Politics:  Years ago I worked for a predecessor of Diageo, the world’s largest beverage alcohol company, IDV who were praised for their innovative new product development program.  When they started the program they solicited new concepts from anyone in the organization and trumpeted the fact that anyone from a production worker to the Chairman could submit new concepts to the New Brand Development team and they would be evaluated and concept tested.  They were flooded with new brand/product ideas from all areas of the organization and very quickly had to put a filter on what ideas they would prioritize for testing.  Unspoken was the fact that the first filter they applied was who submitted the idea.  Not surprising perhaps was the fact that all Senior Management ideas received top priority and those from lower down in the organization failed to pass the initial screen.  Even more telling was what happened once the Senior Management concepts were initially consumer tested and failed.  Rather than simply abandoning the concept they would go back and rework it.  I know in one case they reworked one concept that had bombed in 4 different tests, including at least 3 market tests before abandoning it.  It was an idea from the Managing Director of the company and in the end it was only killed off when he retired.


 


Corporate Culture:  There is a lot of talk about the need for “out of the box” thinking in large companies but there are not a lot of senior managers or organizations that actually embrace the concept.  Instead one most often encounters the famous “ya buts” as in “ya that is a great idea but we tried something like that in 1987 and it didn’t work out”.  In addition managers are taught to focus on a few things and do them well.  This inevitably leads them to narrow the scope of their work rather than expand it and to narrow the corporate mission rather than expanding the range of their business.


 


Short term financial focus:  One of the truisms is that public companies are less likely to take risks than private firms and most big companies are public firms with public reporting requirements.  They are continually looking at what they have to report to “The Street” or “The City”.  When I worked at what is now Diageo we used to say our short term plan was the next quarter and our long term plan was the fiscal year.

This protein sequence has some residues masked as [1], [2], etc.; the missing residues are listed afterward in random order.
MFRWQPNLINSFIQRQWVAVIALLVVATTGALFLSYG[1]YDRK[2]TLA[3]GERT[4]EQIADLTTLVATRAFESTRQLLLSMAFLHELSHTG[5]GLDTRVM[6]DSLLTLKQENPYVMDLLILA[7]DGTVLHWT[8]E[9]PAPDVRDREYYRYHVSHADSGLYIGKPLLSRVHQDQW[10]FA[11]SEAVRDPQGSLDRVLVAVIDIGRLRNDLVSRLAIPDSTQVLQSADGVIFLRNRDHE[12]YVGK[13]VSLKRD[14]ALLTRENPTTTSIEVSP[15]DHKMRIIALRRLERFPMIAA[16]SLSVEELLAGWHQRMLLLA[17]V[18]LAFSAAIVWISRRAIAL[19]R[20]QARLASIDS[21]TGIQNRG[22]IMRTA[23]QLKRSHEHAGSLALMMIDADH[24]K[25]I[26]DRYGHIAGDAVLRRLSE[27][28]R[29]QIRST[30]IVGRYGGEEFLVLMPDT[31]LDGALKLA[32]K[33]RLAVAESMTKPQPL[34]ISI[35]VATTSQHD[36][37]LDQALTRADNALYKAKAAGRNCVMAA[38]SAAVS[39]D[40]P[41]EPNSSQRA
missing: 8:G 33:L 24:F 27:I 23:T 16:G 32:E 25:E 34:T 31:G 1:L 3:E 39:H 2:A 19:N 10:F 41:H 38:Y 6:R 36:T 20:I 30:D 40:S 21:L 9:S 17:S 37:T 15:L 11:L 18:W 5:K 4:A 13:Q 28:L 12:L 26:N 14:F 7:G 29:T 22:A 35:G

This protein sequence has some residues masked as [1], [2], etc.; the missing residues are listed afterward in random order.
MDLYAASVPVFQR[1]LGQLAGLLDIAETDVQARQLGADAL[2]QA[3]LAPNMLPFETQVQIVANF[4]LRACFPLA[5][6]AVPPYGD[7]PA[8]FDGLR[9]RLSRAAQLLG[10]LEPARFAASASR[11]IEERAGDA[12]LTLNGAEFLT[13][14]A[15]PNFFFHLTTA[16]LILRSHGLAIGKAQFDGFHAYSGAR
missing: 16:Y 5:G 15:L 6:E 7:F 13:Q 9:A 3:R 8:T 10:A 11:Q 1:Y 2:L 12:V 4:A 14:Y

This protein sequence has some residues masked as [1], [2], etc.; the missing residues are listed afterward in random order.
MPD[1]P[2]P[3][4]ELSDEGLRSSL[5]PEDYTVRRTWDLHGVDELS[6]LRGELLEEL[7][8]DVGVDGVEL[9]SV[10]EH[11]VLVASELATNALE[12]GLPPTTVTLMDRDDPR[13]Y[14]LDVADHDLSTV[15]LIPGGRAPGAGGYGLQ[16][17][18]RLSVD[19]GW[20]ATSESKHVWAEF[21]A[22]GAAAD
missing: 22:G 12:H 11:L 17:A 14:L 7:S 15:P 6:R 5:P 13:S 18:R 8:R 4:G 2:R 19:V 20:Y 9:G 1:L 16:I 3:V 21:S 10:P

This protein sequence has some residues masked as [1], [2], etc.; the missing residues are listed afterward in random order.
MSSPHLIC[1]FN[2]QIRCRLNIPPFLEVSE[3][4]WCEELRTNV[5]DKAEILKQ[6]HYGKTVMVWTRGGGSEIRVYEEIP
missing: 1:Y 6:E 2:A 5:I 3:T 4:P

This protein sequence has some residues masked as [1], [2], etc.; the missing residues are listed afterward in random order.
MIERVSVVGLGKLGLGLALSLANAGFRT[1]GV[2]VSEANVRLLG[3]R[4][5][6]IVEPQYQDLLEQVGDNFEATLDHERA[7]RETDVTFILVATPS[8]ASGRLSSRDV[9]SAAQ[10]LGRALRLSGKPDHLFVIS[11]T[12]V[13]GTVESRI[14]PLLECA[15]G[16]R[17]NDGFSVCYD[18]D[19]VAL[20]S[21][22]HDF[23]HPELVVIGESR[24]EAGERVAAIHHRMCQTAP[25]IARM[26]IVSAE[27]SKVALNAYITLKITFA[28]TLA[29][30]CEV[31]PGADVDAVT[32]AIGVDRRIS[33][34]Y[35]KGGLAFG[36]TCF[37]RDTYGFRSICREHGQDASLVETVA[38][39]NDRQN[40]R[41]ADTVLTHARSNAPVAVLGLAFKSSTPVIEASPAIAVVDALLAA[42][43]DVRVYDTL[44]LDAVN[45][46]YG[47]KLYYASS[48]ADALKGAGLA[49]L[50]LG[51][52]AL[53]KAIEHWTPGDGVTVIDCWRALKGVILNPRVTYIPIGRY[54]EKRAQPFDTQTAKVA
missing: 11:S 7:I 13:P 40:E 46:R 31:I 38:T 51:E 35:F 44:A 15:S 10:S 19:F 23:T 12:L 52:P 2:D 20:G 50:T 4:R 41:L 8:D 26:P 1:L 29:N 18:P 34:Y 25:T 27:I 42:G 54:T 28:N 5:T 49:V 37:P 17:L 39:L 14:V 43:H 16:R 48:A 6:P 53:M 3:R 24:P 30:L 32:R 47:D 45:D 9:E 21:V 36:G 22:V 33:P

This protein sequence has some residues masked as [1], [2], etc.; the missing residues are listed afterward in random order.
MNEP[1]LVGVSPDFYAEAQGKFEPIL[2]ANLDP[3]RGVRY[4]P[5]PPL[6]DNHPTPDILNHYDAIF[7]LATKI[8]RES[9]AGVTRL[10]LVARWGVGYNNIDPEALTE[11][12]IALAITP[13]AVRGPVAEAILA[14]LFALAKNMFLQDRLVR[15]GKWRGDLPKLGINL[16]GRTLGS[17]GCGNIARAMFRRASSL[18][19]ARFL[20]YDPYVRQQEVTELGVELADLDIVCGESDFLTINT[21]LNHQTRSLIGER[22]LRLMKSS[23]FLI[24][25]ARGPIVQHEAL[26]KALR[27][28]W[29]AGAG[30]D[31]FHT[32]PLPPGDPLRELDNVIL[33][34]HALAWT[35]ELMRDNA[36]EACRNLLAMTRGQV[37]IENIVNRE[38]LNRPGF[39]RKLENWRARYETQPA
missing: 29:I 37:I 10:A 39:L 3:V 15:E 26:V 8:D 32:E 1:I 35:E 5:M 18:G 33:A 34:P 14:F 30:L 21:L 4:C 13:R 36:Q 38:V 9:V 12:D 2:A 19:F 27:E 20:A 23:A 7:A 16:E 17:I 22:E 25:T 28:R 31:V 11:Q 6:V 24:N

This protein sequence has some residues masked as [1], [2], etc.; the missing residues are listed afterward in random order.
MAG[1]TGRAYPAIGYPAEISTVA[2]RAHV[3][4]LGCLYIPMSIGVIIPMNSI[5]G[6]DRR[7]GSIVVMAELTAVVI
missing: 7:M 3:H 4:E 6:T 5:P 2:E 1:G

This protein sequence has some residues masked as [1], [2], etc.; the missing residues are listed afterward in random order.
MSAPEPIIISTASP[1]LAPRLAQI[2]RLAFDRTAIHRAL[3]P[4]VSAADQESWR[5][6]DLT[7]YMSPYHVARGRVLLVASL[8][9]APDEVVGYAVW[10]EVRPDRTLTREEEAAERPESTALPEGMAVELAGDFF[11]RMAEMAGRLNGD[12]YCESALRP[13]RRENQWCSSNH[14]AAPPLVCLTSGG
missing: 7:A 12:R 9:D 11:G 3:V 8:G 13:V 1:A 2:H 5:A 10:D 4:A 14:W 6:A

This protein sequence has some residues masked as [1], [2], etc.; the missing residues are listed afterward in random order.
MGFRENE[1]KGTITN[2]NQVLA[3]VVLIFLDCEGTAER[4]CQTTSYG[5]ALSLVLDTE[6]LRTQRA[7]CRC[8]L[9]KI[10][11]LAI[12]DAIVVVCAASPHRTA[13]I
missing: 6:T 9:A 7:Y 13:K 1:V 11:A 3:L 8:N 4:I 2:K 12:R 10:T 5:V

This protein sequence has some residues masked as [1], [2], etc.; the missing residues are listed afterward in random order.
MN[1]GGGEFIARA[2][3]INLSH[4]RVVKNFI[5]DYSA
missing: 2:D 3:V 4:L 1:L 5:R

More often than not new ideas and certainly new brands are an expense in the initial years rather than a profit contributor.  In the past I have seen new brand/product development programs budgets cut as the year went on because of a need to make a Marketing Department number.  I have also seen unrealistic goalposts established to measure success of new brands such as the need for a positive contribution to the bottom line in their test market and/or first year of rollout.


 


History shows that innovation is the key to success over time for firms so are large firms destined to fail? 


 


Not necessarily, they can as I suggested at the start, buy their innovation.  If you look at what a lot of the leading firms in a number of fields are doing you see them purchasing their innovation.  From firms such as Google, Facebook and even Microsoft and Apple to consumer packaged goods firms such as Coca-Cola you can see obvious trend here.


 


Likewise you see them doing what the President of Coke suggested to me; they line extend their existing brands into emerging new categories and use the strength of their existing business and brands to coopt the smaller brand.  We talk a lot in marketing about the benefit of being the “first mover” but this is not important for large companies.  What is important is that they identify and capitalize on an emerging trend before it becomes too big for them to copy or buy.


 


What it also says however is that if you want to be an innovative marketer and brand builder you are going to have a difficult time doing it within the confines of a large company.  This is why I suggest that as one climbs the management ladder in large firms you see less and less innovative thinking because for the most part it gets driven out of the company and those who are truly creative and innovative have left to start their own firms.